I have really come to love the Kananaskis region over the last few years of visiting the Canadian Rockies. Located less than an hour drive outside Calgary, Kananaskis Country is a collection of stunning mountain parks, known for being the outdoor playground for the locals. Fewer tourists frequent this area, as it is often overshadowed by Banff, Jasper and Yoho National parks. For this reason it is way easier to find parking, there is almost no traffic, and the trails are less frequented, giving a better chance of a backcountry feel.
Some things to note about the region: there is almost no cell service, so bring a satellite phone, especially if you are travelling alone or meeting people. (Always have a designated meet-up place if you are meeting fellow hikers). Also, it is wise to bring a GPS, as some parts of the trail are a bit tough to find. I used the GAIA GPS app on my phone. There is a lot of bear activity, so bring bear spray, and remember to have a group of four or more on some of the trails. Tent Ridge is a more popular trail, so if you do go alone there are chances to meet up with other groups. Bring plenty of water and food, as you will most likely be out there for most of the day. And, leave no trace!
Tent Ridge is located in Spray Valley Provincial Park, and gives one of the best views of Spray Lakes in the region. The hike gives views of larger surrounding peaks, the valley and other lakes. This hike itself is only 6.8 miles, but allows for the summit of three peaks and ridge walking. I would rate this hike (on my personal scale) as easy-moderate, as there is some scrambling involved. However, it is not a hike for beginners. There are places where I saw people turn back because their fear of heights or climbing took over.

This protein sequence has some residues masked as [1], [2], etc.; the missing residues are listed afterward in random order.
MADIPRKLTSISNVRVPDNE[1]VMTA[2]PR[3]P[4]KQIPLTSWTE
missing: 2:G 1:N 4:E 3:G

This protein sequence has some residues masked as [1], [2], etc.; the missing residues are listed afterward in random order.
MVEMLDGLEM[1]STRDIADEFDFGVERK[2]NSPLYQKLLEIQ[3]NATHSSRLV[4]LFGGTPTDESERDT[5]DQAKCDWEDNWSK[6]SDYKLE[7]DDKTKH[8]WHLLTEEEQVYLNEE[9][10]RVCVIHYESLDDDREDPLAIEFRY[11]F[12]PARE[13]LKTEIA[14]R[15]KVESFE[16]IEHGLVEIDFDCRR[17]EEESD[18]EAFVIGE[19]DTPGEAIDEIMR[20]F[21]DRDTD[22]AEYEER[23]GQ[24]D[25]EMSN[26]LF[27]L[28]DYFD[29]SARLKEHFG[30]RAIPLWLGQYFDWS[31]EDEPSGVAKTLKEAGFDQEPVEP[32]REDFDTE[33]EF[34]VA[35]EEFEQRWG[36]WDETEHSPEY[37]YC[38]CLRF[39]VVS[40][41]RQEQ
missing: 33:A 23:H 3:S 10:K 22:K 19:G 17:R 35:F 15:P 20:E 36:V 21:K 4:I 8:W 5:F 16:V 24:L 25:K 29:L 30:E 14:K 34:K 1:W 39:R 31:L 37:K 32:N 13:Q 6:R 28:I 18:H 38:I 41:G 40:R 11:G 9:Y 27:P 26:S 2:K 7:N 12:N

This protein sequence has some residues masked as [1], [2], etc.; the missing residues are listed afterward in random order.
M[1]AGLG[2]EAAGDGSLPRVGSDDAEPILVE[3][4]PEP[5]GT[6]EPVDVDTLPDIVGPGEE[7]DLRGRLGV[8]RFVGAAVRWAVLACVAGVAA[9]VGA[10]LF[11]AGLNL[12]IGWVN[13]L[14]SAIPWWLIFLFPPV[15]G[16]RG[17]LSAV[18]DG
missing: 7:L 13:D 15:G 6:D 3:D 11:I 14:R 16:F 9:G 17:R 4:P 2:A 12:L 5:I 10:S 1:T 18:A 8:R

I was coming from Canmore, and made plans to meet a friend at the Mt. Engadine Lodge, a common meet-up spot for hikers in the area (Remember, there is no cell service). I got my breakfast at Tim Horton’s, my usual vanilla-dipped donut with an orange juice, got my go-to lunch at Subway for the trail, and headed out. From Canmore, it’s an easy drive to the lodge. Take the Smith Dorrien Trail (Spray Lakes Road) all the way down until you see the sign. Make sure to have time to stop and enjoy the views of the lake!
We ended up parking at the lot across from the trailhead. To get there from the lodge, take the road across the bridge and drive up a bit. On your right there is a parking lot, usually full of hikers.
We were advised to hike Tent Ridge clockwise, as the scrambling ascent is much easier and safer than descending it. As well, the views are “better” of the lake going clockwise, as you are always facing it.
The trail begins in the trees, and eventually leads to the open meadows, where you can see the destruction from a previous avalanche and the ridge above. The landscape is so green here; it really contrasts with the surrounding mountains. The trail is for the most part easy to find, and there were lots of people around to follow. There were a few spots where I checked my GPS, as there are a few forks in the trail. After hiking for a bit we took a left and ended up at the ridge.
Here we started walking up a trail, mostly scree. There was still a bit of snow on the trails, but it was easy to navigate as it had been worn down. It was moderately steep, and started to offer views of the Spray Lakes reservoir that this is well-known for. Remember to take a few breaks on the way up to look back and take in the views as you continue the climb. There is some scrambling at this portion of the hike, and this is the part where we saw a few people head back down. They thought it looked too exposed, and too steep. If you do not feel comfortable here, do not hesitate to go down. The mountains can be a dangerous place, and it is better to be safe than hurt, or worse.